I doubt that I will ever know what it means to pray to the June sky for rain. My survival will never depend on the rhythm of the seasons. I will never turn the dirt, but my rootedness still includes the landscape of the Griesemer Homestead because each acre, rich with adventure, forms the foundation of my memories. And even though I can still walk the farm grounds and see that the buildings still stand, my memories are breaking up because they were most rooted in the vegetation that as early as two years ago guarded the house like warrior angels, daring people and nature to change things. For my mom the considerable blow taken to the oak is most devastating. For me, it’s the pine. When I visited the farm five months after grandpa followed Adam, Charlie, and Lee into the ground, the piece of sky that the pine once occupied was bare. I drove the gravel road leading to the house, and because that was the tree that stood at the end of the drive, it was the first change I recognized. I always parked beside the tree’s wide, weepy branches, and because it was taller than the house and as broad as two pickups, the farm felt empty again. It felt like the century and a half spent building the landscape, building my family, had been erased. I sank. Within the passing a single season, I had lost the grandfather whose accordion music and laughter delighted babies, strong men, and me. Then, the only landscape with which I identified, the magic place whose soil sucked down my veins and rooted me there, had died too.
When we involuntarily lose bits of ourselves, we grieve. I grieve by investigating what I’ve lost. So, not long ago, with the sun starring in the open sky, I kneeled in the band of dust that encircles what’s left of my pine, and I counted rings. One-hundred-ten rings wind around the crown of the stumpy trunk. Prostrated over the stoop with eyes shut tight, I grieved the loss of my youth. When the August corn in grandpa’s fields had grown two feet above my head, I used to sit under the pine tree and listen to a silence like I never heard in Schaumburg. I took in bottomless breaths of the wild dirt that our suburban pavement suffocates. Sitting under that tree, my bare legs crossed out in front of me and the fallen brown needles pressing into the backs of my thighs and imprinting the palms of my hands, I became closer to being myself than I could be anyplace else. I could breathe. I was home. The small pools of sun that sprinkled through open patches of sparse, sagging bottom branches were the glimmers of reassurance that reminded me, “This is where you are from. This is where you belong.” When the nights were too hot for tents, my cousins and I would sleep under the tree, our ten naked feet peeking out from under disheveled blankets at the ends of its heavy arms. All of us fit from one end of the pine to the other when we huddled together and slept side by side. In the morning, Leland made his famous flapjacks under the apple tree. And we laughed. We laughed about nothing in particular until bits of flapjack batter were flying from our noses and mouths. We were smelly and sweaty from the heavy, humid air, but we were so happy.
The pine is gone, and what is gone takes time to restore; another pine as stately as what’s lost will take another century to rise. As our acreage is sold, my family hopes to be diligent in surrendering the land to another farmer who will work the fields because once planted, concrete takes too long to crumble. I understand that time moves forward and people move too, but there is a sacred splendor in belonging to a place and in knowing that for one-hundred-forty-two Junes the people whose lives made my life possible dug their cultivators deep into row after narrow row of the same land. No matter what places I occupy in my life, grandpa’s farm will always be the one place whose soil my feet and veins and heart can dig into. I have difficulty reconciling the places where I’m from with the places where I’m going.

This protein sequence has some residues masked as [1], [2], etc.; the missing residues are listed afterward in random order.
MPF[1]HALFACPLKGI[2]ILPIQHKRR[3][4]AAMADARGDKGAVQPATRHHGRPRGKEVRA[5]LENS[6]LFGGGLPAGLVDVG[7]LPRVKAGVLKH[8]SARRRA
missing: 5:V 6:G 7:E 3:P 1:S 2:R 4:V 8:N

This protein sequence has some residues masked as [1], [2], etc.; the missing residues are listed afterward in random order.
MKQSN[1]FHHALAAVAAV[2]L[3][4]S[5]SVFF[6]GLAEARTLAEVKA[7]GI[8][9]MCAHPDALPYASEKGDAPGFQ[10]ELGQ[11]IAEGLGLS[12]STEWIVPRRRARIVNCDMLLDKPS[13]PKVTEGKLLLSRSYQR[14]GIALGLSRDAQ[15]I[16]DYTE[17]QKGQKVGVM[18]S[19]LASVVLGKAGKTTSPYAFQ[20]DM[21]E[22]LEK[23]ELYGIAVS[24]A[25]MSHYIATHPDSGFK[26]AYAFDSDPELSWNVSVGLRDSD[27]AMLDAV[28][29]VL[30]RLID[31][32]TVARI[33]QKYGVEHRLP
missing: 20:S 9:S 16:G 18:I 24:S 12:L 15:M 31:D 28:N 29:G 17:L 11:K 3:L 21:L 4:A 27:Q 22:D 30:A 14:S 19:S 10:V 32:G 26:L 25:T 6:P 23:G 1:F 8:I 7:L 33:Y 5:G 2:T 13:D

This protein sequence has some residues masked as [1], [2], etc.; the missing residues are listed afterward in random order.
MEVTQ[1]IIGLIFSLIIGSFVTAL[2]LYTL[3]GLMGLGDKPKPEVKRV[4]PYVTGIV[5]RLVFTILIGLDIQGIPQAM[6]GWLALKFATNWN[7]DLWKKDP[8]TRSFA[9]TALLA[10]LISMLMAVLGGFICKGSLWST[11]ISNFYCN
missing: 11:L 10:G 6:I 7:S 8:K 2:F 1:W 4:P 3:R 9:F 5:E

When I was little, my mom told me that we were going to visit “Grandpa on the Farm” because it was an easy way to distinguish the difference between my two grandfathers. The title stuck, and grandpa was, is, and will always be “Grandpa on the Farm.” You don’t separate grandpa from the farm. Grandpa is the farm, and I am part of grandpa. I am part of Lee and Marzella, Charlie and Ida, and Barbara and Adam, who started my story. I try to hold on to the memories and images of my story by closing my eyes. When I do, I see four women walking through a field, walking through time, with glasses of skimmed milk and shavings of skinned chickens for their husbands pushing plows then riding tractors. Barefooted, the women cook dinner over wood burning then gas stoves and sprout milk from their heavy, ivory breasts into the soft, pink mouths of happy babies. I see Adam’s blistered hands and I watch little Lee pump water by the white pine into a metal pail under the thick, August sky, his canvas trousers rolled up and his ruffled shirt collar bouncing as he pumps. I see grandpa. He is standing in the front yard, next to our Eastern White Pine, smiling big like he did better than anyone. He is wearing a green John Deere cap, navy Dickie’s, and black Velcro K-Mart shoes. There’s a pipe tucked in his flannel shirt pocket, he smells like cherry tobacco, and he’s waving, laughing out the word “Howdy!” Through time and in the farm’s changing landscape, these images will break up like brittle butterfly wings in my brain, but, like today, at least I have words to help keep them alive.